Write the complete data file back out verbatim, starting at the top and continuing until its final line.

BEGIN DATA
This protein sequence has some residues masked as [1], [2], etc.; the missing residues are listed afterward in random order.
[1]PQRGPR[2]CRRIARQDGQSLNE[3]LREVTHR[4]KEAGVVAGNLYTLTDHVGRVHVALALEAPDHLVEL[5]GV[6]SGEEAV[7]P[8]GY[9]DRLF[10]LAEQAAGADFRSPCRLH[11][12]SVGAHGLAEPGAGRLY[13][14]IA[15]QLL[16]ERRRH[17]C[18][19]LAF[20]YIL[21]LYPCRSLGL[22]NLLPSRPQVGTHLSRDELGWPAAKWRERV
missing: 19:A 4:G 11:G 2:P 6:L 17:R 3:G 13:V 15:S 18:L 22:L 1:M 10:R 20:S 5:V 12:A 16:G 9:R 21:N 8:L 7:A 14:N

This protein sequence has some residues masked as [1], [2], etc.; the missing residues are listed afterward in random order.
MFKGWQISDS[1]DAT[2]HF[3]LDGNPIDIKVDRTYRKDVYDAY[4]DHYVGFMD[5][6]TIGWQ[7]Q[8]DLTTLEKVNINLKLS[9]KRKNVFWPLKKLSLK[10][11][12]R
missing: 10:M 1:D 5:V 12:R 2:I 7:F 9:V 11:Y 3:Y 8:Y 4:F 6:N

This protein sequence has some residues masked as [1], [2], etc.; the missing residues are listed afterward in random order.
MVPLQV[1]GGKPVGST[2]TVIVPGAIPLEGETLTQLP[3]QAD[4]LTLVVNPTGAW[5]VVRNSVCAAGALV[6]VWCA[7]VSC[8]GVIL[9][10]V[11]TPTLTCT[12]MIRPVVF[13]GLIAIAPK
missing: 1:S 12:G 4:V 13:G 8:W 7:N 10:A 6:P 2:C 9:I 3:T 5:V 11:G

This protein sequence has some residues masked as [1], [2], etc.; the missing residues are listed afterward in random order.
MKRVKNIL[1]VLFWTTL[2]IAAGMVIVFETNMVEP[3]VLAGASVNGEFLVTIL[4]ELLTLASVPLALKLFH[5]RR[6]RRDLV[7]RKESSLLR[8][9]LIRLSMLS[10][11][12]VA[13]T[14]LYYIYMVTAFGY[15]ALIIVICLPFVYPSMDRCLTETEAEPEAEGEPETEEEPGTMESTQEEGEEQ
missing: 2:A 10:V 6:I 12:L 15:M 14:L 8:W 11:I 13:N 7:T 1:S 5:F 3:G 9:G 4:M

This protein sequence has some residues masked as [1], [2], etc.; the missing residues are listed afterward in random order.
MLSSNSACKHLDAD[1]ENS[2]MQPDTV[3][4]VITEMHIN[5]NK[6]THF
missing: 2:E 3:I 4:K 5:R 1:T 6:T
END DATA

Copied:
This protein sequence has some residues masked as [1], [2], etc.; the missing residues are listed afterward in random order.
[1]PQRGPR[2]CRRIARQDGQSLNE[3]LREVTHR[4]KEAGVVAGNLYTLTDHVGRVHVALALEAPDHLVEL[5]GV[6]SGEEAV[7]P[8]GY[9]DRLF[10]LAEQAAGADFRSPCRLH[11][12]SVGAHGLAEPGAGRLY[13][14]IA[15]QLL[16]ERRRH[17]C[18][19]LAF[20]YIL[21]LYPCRSLGL[22]NLLPSRPQVGTHLSRDELGWPAAKWRERV
missing: 19:A 4:G 11:G 2:P 6:L 17:R 3:G 13:V 15:S 18:L 22:L 1:M 10:R 20:S 5:V 12:A 16:G 9:R 21:N 8:L 7:A 14:N

This protein sequence has some residues masked as [1], [2], etc.; the missing residues are listed afterward in random order.
MFKGWQISDS[1]DAT[2]HF[3]LDGNPIDIKVDRTYRKDVYDAY[4]DHYVGFMD[5][6]TIGWQ[7]Q[8]DLTTLEKVNINLKLS[9]KRKNVFWPLKKLSLK[10][11][12]R
missing: 10:M 1:D 5:V 12:R 2:I 7:F 9:V 11:Y 3:Y 8:Y 4:F 6:N

This protein sequence has some residues masked as [1], [2], etc.; the missing residues are listed afterward in random order.
MVPLQV[1]GGKPVGST[2]TVIVPGAIPLEGETLTQLP[3]QAD[4]LTLVVNPTGAW[5]VVRNSVCAAGALV[6]VWCA[7]VSC[8]GVIL[9][10]V[11]TPTLTCT[12]MIRPVVF[13]GLIAIAPK
missing: 1:S 12:G 4:V 13:G 8:W 7:N 10:A 6:P 2:C 9:I 3:T 5:V 11:G

This protein sequence has some residues masked as [1], [2], etc.; the missing residues are listed afterward in random order.
MKRVKNIL[1]VLFWTTL[2]IAAGMVIVFETNMVEP[3]VLAGASVNGEFLVTIL[4]ELLTLASVPLALKLFH[5]RR[6]RRDLV[7]RKESSLLR[8][9]LIRLSMLS[10][11][12]VA[13]T[14]LYYIYMVTAFGY[15]ALIIVICLPFVYPSMDRCLTETEAEPEAEGEPETEEEPGTMESTQEEGEEQ
missing: 2:A 10:V 6:I 12:L 15:M 14:L 8:W 11:I 13:N 7:T 1:S 5:F 3:G 9:G 4:M

This protein sequence has some residues masked as [1], [2], etc.; the missing residues are listed afterward in random order.
MLSSNSACKHLDAD[1]ENS[2]MQPDTV[3][4]VITEMHIN[5]NK[6]THF
missing: 2:E 3:I 4:K 5:R 1:T 6:T